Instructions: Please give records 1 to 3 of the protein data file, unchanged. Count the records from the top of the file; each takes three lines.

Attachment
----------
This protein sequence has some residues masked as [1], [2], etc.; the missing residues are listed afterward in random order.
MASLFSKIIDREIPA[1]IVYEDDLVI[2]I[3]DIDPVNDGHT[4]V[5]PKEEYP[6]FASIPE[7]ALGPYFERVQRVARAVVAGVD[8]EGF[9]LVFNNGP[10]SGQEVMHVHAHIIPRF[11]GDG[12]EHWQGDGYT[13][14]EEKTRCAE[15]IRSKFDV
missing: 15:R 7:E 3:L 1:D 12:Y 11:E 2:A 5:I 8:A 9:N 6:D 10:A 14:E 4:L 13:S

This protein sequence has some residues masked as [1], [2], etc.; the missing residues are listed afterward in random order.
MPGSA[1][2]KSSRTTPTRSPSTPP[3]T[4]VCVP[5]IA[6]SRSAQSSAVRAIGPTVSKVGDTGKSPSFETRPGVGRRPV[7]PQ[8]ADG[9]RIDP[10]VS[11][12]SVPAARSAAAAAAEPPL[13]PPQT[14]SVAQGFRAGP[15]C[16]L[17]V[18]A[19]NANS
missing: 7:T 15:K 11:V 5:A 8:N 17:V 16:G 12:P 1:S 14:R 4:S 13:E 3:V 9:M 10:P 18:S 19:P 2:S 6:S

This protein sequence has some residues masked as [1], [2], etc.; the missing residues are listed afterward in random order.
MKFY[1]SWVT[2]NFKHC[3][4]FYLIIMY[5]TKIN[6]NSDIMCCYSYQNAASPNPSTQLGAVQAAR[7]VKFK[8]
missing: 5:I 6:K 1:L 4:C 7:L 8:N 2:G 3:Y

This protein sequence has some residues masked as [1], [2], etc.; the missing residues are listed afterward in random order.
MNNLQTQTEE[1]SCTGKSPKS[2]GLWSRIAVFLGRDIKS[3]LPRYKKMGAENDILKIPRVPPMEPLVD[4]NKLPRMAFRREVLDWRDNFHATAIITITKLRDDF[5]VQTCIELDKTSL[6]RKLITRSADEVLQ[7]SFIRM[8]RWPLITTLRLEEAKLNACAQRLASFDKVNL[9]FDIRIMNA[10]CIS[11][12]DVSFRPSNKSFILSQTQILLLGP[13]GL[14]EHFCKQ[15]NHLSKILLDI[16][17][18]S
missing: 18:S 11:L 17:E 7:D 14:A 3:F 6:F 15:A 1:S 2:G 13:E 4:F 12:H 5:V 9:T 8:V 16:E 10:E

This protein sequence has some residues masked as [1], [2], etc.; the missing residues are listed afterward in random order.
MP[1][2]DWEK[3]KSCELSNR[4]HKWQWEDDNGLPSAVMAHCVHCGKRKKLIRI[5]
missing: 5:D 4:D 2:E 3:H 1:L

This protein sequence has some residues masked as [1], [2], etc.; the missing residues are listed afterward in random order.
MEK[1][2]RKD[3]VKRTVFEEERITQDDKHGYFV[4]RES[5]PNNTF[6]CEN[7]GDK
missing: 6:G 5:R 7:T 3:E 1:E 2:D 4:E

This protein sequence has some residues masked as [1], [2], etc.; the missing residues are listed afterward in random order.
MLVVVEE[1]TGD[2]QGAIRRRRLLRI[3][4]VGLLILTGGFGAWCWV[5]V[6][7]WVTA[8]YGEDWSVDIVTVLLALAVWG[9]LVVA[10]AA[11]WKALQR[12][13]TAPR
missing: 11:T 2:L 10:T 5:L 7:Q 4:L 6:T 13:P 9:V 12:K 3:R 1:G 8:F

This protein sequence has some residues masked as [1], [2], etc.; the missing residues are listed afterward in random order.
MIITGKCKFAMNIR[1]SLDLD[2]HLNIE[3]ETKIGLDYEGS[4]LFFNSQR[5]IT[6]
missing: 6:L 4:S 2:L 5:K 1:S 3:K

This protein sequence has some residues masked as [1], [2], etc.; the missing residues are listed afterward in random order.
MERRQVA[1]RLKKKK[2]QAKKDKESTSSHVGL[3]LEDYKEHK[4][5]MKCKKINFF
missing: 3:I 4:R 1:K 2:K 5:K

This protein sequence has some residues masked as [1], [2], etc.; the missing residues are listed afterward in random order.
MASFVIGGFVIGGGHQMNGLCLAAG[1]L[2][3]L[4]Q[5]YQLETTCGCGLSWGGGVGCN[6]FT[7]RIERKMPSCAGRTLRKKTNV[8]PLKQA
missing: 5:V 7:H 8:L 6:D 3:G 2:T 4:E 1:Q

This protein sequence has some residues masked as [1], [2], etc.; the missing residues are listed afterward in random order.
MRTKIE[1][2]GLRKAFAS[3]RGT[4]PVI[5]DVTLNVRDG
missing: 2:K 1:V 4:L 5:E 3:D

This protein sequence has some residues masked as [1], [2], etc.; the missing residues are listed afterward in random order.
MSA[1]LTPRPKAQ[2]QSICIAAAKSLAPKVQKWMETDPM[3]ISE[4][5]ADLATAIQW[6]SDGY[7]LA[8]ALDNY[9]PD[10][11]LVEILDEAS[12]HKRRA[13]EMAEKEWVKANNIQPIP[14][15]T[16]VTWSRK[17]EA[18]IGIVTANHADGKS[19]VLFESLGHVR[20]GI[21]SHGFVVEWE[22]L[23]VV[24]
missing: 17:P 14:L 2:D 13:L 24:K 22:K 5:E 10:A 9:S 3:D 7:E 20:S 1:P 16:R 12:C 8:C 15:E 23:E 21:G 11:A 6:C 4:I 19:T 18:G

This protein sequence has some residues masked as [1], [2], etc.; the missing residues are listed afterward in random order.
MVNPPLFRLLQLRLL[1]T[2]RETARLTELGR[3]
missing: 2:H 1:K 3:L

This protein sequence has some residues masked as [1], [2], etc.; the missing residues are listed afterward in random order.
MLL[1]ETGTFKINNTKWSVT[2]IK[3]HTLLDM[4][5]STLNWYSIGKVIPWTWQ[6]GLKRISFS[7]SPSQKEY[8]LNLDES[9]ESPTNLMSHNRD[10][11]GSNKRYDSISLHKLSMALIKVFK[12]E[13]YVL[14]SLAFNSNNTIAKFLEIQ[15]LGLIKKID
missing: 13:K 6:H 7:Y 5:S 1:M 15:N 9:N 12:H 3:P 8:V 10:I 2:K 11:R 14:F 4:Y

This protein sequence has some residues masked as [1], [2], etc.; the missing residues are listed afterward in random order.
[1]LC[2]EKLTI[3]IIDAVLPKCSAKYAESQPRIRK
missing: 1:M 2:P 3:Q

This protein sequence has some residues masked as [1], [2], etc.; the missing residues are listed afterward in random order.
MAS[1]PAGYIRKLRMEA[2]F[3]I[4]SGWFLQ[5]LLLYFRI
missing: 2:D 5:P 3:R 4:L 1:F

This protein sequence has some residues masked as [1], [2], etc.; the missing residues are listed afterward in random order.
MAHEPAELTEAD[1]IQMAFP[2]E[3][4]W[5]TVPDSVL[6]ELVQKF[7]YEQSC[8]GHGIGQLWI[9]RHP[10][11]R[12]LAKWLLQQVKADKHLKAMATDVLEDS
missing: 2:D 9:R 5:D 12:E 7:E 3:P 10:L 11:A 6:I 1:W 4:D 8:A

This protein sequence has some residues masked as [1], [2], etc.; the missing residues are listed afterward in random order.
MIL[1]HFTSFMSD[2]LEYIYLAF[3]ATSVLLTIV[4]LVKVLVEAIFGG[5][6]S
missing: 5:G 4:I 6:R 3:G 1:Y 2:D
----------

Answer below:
This protein sequence has some residues masked as [1], [2], etc.; the missing residues are listed afterward in random order.
MASLFSKIIDREIPA[1]IVYEDDLVI[2]I[3]DIDPVNDGHT[4]V[5]PKEEYP[6]FASIPE[7]ALGPYFERVQRVARAVVAGVD[8]EGF[9]LVFNNGP[10]SGQEVMHVHAHIIPRF[11]GDG[12]EHWQGDGYT[13][14]EEKTRCAE[15]IRSKFDV
missing: 15:R 7:E 3:L 1:D 12:Y 11:E 2:A 5:I 8:A 9:N 6:D 10:A 14:E 4:L 13:S

This protein sequence has some residues masked as [1], [2], etc.; the missing residues are listed afterward in random order.
MPGSA[1][2]KSSRTTPTRSPSTPP[3]T[4]VCVP[5]IA[6]SRSAQSSAVRAIGPTVSKVGDTGKSPSFETRPGVGRRPV[7]PQ[8]ADG[9]RIDP[10]VS[11][12]SVPAARSAAAAAAEPPL[13]PPQT[14]SVAQGFRAGP[15]C[16]L[17]V[18]A[19]NANS
missing: 7:T 15:K 11:V 5:A 8:N 17:V 16:G 12:P 1:S 14:R 4:S 13:E 3:V 9:M 10:P 18:S 19:P 2:S 6:S

This protein sequence has some residues masked as [1], [2], etc.; the missing residues are listed afterward in random order.
MKFY[1]SWVT[2]NFKHC[3][4]FYLIIMY[5]TKIN[6]NSDIMCCYSYQNAASPNPSTQLGAVQAAR[7]VKFK[8]
missing: 5:I 6:K 1:L 4:C 7:L 8:N 2:G 3:Y